SALT LAKE CITY — You may not have heard of Keegan Markgraf, one of the starters for the Utah football team, and that’s just fine with him. In fact, if his name never gets mentioned in the paper or on the radio or TV the rest of the season, he’ll be a happy man.
You see, Markgraf plays one of the most anonymous positions on the Ute team, certainly the most thankless.
He’s the long snapper, the guy whose job it is to get the ball back to the placekick holder and punter without it bouncing on the ground or sailing over their heads. He’s expected to be perfect a dozen or so times a game and if he’s not, everybody’s going to know about it.
“Absolutely, if nobody knows my name, I’m the happiest guy in the stadium,” he said.
He performed his job flawlessly in Utah’s opening-game victory over BYU Thursday, even though others on the Utes’ special teams struggled as Andrew Strauch missed a field goal and PAT.
This is Markgraf’s second season as a Ute long snapper. A junior, the 6-foot-3, 225-pounder won the job from a player who was recruited for the job but has since transferred. He comes from Hamilton, Canada, near Lake Ontario, just across the border from Buffalo, New York, and after originally going to Central Michigan, he made his way out to Utah, where he worked his way into a starting position.
Markgraf’s start as a long snapper almost happened by chance. He was an average lineman and one day when he was in ninth grade, he was goofing around on the field and caught the attention of his coach as he was doing some long snaps.
“I guess the coach saw something and led me in the right direction,” he said. “I went on YouTube and was self-taught. I was raw with everything. I liked how that started because I didn’t have any bad techniques.”
Markgraf was good enough to get the opportunity to play for Central Michigan, but on the first day of practice he ruptured his right AC joint on the top of his shoulder and then fell behind an entrenched starter on the depth chart. So he sent out some feelers to different schools and Utah was one that responded.
“He sent us his tape and he looked like a guy who could be in the mix,” Utah head coach Kyle Whittingham said.
So two years after high school, Markgraf came out to Utah where he earned the backup spot behind freshman Maddie Golden. But by the first game, he had taken over long-snap duties on field goals and extra points and halfway through the season, he took over on punts as well (Golden has since transferred out of the program).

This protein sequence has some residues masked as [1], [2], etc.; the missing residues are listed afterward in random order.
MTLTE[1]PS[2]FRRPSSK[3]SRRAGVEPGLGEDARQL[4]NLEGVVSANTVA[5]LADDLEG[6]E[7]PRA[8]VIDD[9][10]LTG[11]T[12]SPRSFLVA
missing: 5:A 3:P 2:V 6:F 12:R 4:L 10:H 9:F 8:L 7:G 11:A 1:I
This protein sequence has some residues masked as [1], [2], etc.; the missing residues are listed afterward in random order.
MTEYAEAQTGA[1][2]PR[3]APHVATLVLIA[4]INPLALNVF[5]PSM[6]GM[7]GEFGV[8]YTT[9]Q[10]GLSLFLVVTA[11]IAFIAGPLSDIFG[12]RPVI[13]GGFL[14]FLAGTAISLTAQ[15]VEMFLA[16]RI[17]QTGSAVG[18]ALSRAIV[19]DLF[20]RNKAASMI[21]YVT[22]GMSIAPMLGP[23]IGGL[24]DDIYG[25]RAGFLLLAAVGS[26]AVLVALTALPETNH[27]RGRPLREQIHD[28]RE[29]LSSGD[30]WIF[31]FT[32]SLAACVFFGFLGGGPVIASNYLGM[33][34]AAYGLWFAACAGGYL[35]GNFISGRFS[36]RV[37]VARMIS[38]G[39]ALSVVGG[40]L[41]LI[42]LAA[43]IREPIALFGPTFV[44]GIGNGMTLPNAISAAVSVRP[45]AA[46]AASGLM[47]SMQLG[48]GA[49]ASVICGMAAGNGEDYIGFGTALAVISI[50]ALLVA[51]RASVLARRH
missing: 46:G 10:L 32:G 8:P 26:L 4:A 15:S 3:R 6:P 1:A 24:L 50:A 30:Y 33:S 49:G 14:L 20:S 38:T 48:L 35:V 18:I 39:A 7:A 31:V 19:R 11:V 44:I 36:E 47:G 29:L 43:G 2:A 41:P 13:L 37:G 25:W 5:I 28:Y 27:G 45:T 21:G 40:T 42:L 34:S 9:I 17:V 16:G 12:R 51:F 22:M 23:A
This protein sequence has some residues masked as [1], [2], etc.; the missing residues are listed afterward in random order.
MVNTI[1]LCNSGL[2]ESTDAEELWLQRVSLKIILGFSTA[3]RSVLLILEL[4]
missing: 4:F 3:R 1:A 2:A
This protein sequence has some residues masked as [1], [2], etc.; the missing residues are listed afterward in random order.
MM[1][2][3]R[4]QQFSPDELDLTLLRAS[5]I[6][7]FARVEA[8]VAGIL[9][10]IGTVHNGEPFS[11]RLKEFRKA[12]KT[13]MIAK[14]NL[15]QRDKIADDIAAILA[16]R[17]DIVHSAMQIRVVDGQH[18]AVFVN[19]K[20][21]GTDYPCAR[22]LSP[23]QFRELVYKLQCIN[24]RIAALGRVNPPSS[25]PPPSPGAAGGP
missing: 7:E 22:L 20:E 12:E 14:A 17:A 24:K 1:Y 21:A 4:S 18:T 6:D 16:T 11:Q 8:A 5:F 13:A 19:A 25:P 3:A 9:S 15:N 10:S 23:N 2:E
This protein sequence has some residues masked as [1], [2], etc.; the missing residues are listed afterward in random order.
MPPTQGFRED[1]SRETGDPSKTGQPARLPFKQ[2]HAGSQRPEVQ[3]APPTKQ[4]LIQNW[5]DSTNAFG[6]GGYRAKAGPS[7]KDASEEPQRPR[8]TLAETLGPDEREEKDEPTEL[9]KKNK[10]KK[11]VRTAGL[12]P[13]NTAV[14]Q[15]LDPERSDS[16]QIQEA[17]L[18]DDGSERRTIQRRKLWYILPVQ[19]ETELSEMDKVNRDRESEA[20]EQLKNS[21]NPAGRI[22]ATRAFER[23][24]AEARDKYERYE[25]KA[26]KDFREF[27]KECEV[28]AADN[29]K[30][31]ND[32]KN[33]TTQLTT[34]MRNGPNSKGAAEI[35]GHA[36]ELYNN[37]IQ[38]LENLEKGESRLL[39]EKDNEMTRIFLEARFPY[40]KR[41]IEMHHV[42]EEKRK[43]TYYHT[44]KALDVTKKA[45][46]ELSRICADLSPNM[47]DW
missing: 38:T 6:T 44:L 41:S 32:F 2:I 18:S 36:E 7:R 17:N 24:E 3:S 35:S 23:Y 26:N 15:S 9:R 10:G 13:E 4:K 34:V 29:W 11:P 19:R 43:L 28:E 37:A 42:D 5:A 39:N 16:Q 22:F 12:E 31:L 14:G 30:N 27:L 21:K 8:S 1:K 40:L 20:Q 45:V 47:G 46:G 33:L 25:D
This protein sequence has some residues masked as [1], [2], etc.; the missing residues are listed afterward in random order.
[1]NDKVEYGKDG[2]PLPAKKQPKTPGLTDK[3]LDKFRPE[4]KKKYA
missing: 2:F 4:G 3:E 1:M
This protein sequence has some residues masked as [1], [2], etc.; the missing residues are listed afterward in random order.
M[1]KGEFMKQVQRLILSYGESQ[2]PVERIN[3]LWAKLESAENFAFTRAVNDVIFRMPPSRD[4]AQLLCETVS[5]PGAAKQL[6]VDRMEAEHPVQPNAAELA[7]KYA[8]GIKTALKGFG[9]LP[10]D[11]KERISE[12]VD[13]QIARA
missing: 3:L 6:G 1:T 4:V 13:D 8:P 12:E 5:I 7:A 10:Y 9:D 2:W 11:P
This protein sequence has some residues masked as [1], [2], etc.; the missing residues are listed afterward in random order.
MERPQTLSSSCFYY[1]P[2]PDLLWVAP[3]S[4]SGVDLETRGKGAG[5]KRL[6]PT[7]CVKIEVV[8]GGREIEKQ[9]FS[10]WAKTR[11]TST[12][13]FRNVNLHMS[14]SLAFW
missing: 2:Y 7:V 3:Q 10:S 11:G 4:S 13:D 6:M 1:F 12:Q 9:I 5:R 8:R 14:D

“Thankfully coach Whitt gave me an opportunity and I couldn’t be happier,” Markgraf said.
When asked about the secret to being a good snapper, Markgraf said it’s all about practice, practice, practice. He said he’s snapped several thousand balls in his life.
“Absolutely, if nobody knows my name, I’m the happiest guy in the stadium.” — Keegan Markgraf
“It’s all about consistency,” he said. “No two snappers are alike, but everyone’s form is similar and matching that form so every single time, that ball’s right where it needs to be. Leg speed, arm speed, follow through — all that drives from practice — repetition, repetition, repetition. It’s just getting that muscle memory.”
It helps when the long snapper and the punter and placekick holder have a good relationship, and that has been enhanced the last two years as Markgraf roomed with punter Mitch Wishnowsky last year and rooms with punter/holder Ben Lennon this year.
“We live together and have a good relationship,” Lennon said. “As long as he puts (the ball) on my right hip, I’m happy. There’s a bit of pressure, but he’s up to the job.”.
Whittingham also has words of praise for backup snapper Noah Rodriguez-Trammell but said Markgraf has earned the job this season.
“He’s gotten a lot better since he got on campus,” he said of Markgraf. “When he got here he was pretty good and now he’s outstanding.”
Markgraf had a lot to do with the success of Utah’s all-American kickers, Matt Gay and Wishnowsky, and is appreciative of the love they gave to him.
“Last year we had two incredible guys in Matt and Mitch and they were never short to say thank you and recognize me,” he said. “They were great about letting me know we had a great snap.”
Although the Utes will miss Wishnowsky and Gay, Markgraf feels the Utes’ special teams will be just fine as the season progresses.
“It’s such a big thing at Utah, we feel important, which is nice,” he said. “It is because of our legacy. Everybody knows we have the best special teams in the nation, and as special teams we hold ourselves to that.”